In 1999, a National Highway Traffic Safety Administration (NHTSA) report showed how implementing laws to reduce the legal blood-alcohol content (BAC) could reduce drunk driving related accidents. The report started with a history of drunk driving research, from a 1964 research paper that proved drivers who had been drinking were more likely to be involved in car accidents than those who were sober. Then, in 1992, data analysis showed that drunk drivers were more likely to cause accidents as well. Finally, it was found that there was a direct relation between the amount of alcohol in your system, and the likelihood of having an accident.
This may seem like common sense now, but back then governments wanted any drinking and driving laws they enacted to be justified by scientifically-proven fact. When the report was released, only 16 states and the District of Columbia had laws requiring that the driverâ€™s BAC be below 0.08%. Most states at that time allowed BAC of 0.10%.
The Effects of 0.08 BAC Laws proved that the states which had already reduced their BAC laws to 0.08% had a reduction in drunk driving fatality rates at all levels, including high BAC offenses. â€śOur analysis found that the rate of alcohol involvement in fatal crashes declined in eight of the states studied after the effective date of the 0.08 BAC law,â€ť the authors of the report wrote in the Executive Summary. â€śFurther, 0.08 BAC laws were associated with significant reductions in alcohol-related fatalities, alone or in conjunction with administrative license revocation (ALR) laws, in seven of the eleven states.â€ť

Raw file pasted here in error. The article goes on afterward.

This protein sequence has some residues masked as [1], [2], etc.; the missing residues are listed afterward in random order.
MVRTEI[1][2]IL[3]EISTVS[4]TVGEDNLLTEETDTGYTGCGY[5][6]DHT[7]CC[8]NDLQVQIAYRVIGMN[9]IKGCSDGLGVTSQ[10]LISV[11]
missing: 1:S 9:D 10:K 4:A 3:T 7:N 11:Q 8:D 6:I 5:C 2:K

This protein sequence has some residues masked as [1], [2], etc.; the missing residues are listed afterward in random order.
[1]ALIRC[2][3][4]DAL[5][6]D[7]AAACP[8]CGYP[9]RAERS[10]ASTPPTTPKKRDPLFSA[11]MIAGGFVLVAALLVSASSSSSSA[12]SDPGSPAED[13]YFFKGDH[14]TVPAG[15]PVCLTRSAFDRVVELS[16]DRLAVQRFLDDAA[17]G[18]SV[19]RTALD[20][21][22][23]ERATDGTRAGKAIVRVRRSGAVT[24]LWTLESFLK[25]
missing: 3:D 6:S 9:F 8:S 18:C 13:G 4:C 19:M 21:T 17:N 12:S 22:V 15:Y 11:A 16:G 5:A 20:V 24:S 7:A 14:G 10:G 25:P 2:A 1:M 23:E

The report also pointed out that 0.08 BAC laws generally worked better when used with other drunk driving prevention methods like ALR laws and sobriety checkpoints.
However it is clear that there is still a lot that can be done to reduce drunk driving. In a sample press release created for local law enforcement agencies prior to the 2007 July 4th weekend, the NHTSA stated that 280 people were killed on that holiday weekend alone in 2005. According to the press release, this was the â€śdeadliest holiday period of the year.â€ť
In all, there were 16,885 drunk driving fatalities that year. This represented 39% of all driving fatalities for 2005.
Government can help discourage drunk driving accidents and deaths, but ultimately it is up to the individual drivers to make the right choice. If you have been injured by a drunk driver, contact a personal injury lawyer at Jim S. Adler & Associates to find out your legal rights. We may be able to help you get the settlement you deserve to cover your medical bills, lost work, and other monetary damages. And, Jim S. Adler & Associates can help you get compensation for your pain and suffering. Call us directly right now for a free case review, or fill out the form on this page with the details of your drunk driving accident.